somhow, this esacped into a private thread. i'm pretty
sure that there is a fairly high thermal component to this
thread and not too many photons... so this is it for me
on this thread...
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> > You start with a flawed assumption, you end up with wrong conclusions.
> > Who said this had anything to do with "the Internet"?
> well... the press? the telco marketing droids??
It seems to be the press and the Google lobbyist droids trying to stir
things up that use the "Internet" word the most. A problem is some
reporters think anything that uses IP (Internet Protocol) means the
same thing as "the Internet."
that is common... in part 'cause you can't ever tell if its
-not- part of the Internet. (I note the subject line of this
thread talks about a two-tier Internet... which we are both
actively responding to... If its not Internet, then lets
call it what you claim it is, private virtual pipes, some of
which touch the commodity Internet and some which run a private,
IP-based network for Telcos use only. Right there next to the
dedicated copper, lambdas, and glass that they lease to others.
Most, but not all, of the telco droids have tried to stay on message,
that this is about bringing more competition to video. It is not the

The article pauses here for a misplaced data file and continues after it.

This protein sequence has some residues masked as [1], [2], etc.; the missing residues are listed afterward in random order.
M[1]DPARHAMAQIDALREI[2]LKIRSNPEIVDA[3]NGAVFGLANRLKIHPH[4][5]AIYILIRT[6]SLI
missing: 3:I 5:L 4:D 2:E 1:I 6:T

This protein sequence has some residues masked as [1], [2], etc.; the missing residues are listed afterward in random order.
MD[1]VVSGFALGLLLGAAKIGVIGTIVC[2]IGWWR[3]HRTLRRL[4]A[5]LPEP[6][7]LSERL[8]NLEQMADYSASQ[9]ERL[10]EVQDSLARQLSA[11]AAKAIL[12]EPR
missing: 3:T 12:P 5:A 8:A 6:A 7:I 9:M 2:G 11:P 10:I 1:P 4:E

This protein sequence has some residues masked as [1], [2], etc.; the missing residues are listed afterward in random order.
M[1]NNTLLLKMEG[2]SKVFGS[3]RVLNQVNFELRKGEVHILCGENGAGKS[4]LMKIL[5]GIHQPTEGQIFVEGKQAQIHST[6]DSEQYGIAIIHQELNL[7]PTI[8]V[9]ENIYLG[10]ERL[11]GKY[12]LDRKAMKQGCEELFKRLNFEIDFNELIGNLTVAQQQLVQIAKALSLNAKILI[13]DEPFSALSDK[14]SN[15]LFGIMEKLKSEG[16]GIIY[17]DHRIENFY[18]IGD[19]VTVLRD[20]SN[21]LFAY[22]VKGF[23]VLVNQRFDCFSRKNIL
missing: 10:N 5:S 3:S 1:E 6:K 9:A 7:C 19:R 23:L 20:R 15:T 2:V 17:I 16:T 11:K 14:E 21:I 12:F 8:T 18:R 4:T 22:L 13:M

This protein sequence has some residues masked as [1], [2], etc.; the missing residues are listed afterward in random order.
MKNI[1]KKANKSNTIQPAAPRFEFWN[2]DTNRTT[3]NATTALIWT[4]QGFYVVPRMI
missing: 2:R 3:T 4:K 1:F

Internet, it is not cable TV, it is IPTV. But when people expand the
acronym IPTV, it seems to come out as Internet video. Much like VOIP
seems to turn into Voice over the Internet, even though a lot of VOIP
uses private networks.
-IF- we can be assured that the telco/ folks -REALLY- will keep
(or cable co)
parts of thier network fabric isolated and disconnected from
the Internet, and have the ability for random, third-party
inspection that these closed, private networks that use IP
-STAY- that way, then sure.
> they should not call it "the Internet" then should they?
Maybe it would have helped if the technologists had chosen less similar
names for the network ("Internet") and the networking protocal ("IP").
There are lots of networks using IP which are not the Internet.
again, its nearly impossible to tell when/if an IP network is
or is not part of what might be part of the Internet. Mobil
nodes are common and mobil networks are becoming so. Virtually
every (save two) IP based network that I have touched in the
last 25 years has at one point or another touched other IP based
networks... thus becoming part of the Internet... as seen by others.
That said, there are many IPbased networks which rarely touch
what most think of as the Internet. I've come to the conclusion
that the commodity or commercial services Internet is a small subset
of the larger Internet. as usual, YMMV.
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